Less than 3% of Kyoto’s machiya avoid demolition

A recent attempt by Kyoto City to save its historic machiya townhouses has only resulted in 5 out of 170 properties avoiding demolition. Back in 2016, a survey found that as many as 800 traditional machiya townhouses in Kyoto were being demolished each year. With an estimated 40,000 machiya in the city, they could vanish within the next 50 years, leaving no trace of the city’s merchant past.

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Kanazawa City finds success matching machiya with new residents

On August 9th, Kanazawa City announced a record number of contracts between Kanazawa-style machiya townhouse owners and buyers and tenants in 2017. A total of 12 contracts were signed in 2017.

The program is run by the city through their Kanazawa Machiya Information Center, which connects owners and agents with people looking to utilize the historic homes. The city’s service, which started operations in 2011, typically finds anywhere from 1 ~ 7 matches per year, but the opening of the Center in late 2016 has made it easier for interested owners and users to connect. The system operates similarly to many of the vacant home banks operated by local municipalities across the country. With the cooperation of the Ichikawa Prefecture Society of Architects and Engineers, machiya-style homes are registered online, with transaction support provided by the Ishikawa Takken Association.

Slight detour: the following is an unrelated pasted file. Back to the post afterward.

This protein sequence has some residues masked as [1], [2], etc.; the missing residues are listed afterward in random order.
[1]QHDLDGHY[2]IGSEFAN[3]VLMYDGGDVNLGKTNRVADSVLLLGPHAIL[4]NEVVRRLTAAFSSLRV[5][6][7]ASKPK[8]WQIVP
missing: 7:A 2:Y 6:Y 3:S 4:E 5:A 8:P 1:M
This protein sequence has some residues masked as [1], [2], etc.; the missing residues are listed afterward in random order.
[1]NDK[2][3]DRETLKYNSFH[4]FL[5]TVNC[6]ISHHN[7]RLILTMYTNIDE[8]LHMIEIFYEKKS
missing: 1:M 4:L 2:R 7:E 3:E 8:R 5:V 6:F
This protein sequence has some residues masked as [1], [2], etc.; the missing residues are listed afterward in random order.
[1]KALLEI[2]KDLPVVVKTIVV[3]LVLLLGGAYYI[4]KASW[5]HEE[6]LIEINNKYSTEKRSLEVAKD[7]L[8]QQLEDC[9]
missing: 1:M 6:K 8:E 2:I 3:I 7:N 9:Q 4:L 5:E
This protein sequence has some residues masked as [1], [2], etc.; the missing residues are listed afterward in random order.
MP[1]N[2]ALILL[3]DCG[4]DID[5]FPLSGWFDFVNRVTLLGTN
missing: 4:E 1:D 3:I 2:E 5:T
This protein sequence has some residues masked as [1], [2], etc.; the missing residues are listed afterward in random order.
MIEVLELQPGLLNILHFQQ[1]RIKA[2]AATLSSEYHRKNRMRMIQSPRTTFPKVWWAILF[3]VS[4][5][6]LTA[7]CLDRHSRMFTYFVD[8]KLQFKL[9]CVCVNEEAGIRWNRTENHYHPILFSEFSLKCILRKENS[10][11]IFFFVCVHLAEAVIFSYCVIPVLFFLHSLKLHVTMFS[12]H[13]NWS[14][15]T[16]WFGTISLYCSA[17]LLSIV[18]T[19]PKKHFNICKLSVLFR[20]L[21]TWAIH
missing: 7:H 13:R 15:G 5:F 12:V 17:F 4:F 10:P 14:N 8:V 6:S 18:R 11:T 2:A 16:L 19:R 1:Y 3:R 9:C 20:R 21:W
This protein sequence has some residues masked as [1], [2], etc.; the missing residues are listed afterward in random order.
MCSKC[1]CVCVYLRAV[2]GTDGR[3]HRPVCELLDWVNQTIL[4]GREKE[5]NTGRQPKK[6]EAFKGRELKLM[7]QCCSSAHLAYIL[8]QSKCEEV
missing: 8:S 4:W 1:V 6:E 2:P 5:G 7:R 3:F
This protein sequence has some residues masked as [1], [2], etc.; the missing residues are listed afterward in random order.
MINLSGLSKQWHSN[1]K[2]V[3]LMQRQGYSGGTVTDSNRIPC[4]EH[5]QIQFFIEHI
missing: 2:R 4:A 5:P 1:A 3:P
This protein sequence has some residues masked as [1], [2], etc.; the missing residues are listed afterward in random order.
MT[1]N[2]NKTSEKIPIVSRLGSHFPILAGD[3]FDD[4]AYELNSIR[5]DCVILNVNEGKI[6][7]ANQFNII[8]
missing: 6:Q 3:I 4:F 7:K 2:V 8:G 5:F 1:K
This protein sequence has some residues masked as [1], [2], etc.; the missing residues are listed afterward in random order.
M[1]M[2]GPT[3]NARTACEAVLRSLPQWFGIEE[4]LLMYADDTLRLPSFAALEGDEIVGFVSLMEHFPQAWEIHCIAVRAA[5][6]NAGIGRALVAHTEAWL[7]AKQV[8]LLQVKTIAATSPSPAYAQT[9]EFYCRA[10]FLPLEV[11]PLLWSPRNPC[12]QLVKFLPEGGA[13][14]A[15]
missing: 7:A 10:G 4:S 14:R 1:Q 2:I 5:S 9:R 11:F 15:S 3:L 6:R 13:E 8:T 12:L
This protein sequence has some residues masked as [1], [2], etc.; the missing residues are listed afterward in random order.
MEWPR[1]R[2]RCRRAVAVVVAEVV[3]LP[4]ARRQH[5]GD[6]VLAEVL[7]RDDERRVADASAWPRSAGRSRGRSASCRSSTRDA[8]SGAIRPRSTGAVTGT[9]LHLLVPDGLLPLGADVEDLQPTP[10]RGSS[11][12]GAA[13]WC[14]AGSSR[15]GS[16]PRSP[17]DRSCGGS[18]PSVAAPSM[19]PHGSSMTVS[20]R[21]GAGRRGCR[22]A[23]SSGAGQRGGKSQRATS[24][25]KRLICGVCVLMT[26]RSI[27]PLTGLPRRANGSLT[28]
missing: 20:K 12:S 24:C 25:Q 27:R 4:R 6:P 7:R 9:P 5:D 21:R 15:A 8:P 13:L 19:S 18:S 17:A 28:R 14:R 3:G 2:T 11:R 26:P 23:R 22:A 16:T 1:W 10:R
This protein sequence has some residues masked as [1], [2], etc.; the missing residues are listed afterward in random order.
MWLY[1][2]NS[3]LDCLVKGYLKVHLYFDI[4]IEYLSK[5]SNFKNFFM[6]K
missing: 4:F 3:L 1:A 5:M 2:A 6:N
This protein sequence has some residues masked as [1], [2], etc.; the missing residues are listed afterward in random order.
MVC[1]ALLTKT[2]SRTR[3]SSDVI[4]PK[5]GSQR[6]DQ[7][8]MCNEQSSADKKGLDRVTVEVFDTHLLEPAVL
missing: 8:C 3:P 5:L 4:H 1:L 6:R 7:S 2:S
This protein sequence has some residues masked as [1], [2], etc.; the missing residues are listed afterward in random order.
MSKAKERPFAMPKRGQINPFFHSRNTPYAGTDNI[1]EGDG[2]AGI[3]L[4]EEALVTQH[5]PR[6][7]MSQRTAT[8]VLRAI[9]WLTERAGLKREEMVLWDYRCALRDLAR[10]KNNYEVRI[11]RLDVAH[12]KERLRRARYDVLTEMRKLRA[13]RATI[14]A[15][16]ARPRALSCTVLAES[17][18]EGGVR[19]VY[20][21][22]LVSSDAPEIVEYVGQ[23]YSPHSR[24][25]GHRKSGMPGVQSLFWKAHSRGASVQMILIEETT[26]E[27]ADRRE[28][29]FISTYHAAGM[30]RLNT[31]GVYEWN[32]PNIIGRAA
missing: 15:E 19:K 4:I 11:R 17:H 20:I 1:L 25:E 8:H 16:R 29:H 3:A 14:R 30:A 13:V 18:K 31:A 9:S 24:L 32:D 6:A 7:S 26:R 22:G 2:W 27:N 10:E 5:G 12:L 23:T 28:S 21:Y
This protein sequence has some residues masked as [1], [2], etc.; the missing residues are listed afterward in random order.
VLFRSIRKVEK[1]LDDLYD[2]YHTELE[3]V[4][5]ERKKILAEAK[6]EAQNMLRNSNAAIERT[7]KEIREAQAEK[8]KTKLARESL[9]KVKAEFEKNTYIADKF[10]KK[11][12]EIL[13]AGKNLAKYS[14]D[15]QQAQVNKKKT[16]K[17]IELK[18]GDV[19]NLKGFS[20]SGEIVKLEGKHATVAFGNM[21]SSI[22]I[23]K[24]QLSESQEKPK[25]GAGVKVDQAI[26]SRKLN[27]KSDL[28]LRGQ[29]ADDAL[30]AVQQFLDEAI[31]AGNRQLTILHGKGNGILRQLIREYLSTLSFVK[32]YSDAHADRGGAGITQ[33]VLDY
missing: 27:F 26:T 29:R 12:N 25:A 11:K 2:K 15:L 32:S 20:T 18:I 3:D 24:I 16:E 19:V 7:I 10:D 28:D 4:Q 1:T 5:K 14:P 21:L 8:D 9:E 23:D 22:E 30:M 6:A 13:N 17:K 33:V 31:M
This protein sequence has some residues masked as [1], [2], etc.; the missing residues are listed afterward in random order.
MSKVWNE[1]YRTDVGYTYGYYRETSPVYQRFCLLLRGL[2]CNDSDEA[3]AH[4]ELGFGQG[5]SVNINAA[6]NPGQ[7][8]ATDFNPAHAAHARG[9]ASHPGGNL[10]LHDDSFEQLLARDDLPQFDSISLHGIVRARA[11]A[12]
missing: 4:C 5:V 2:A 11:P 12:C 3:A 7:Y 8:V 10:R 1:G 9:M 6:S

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Wacoal’s Kyoto Machiya guesthouse to open tomorrow

Wacoal Holdings, a lingerie company, will open their first traditional machiya guesthouse in Kyoto on April 28. The 92-year old townhouse is located 800 meters west of Nanzen-ji Temple and 500 meters south of Heian Shrine. The two-storey wooden house has a total floor area of 91 sqm (980 sq.ft) and can sleep up to six guests. Nightly rates range from 60,000 ~ 180,000 Yen plus tax, depending on the season and number of guests.

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